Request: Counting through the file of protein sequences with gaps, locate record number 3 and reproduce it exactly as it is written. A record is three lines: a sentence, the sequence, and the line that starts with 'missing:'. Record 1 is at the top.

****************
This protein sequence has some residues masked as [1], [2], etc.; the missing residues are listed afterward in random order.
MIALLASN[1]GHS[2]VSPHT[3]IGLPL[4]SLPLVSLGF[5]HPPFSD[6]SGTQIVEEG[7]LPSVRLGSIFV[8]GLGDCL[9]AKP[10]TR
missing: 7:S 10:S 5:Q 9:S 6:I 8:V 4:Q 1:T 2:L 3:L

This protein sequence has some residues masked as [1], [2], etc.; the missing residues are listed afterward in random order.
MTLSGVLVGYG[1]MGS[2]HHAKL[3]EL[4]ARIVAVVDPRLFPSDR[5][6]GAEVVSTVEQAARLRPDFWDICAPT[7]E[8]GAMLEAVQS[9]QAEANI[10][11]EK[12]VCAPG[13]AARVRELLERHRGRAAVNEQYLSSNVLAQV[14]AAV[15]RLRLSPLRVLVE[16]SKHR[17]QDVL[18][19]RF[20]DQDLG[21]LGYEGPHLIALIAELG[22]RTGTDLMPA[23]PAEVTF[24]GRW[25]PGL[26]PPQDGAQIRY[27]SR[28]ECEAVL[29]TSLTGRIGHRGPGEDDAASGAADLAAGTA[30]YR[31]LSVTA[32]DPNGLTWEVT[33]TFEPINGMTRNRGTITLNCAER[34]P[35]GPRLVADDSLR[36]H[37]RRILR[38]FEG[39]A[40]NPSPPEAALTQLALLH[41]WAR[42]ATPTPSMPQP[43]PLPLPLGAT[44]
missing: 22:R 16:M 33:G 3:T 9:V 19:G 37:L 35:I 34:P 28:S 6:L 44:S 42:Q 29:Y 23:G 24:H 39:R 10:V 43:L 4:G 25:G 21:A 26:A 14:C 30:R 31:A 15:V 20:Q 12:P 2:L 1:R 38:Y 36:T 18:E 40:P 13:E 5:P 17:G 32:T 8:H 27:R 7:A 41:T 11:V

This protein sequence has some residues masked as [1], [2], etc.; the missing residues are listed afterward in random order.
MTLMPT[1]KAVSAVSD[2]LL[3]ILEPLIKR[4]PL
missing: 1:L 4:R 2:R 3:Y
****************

This protein sequence has some residues masked as [1], [2], etc.; the missing residues are listed afterward in random order.
MTLMPT[1]KAVSAVSD[2]LL[3]ILEPLIKR[4]PL
missing: 1:L 4:R 2:R 3:Y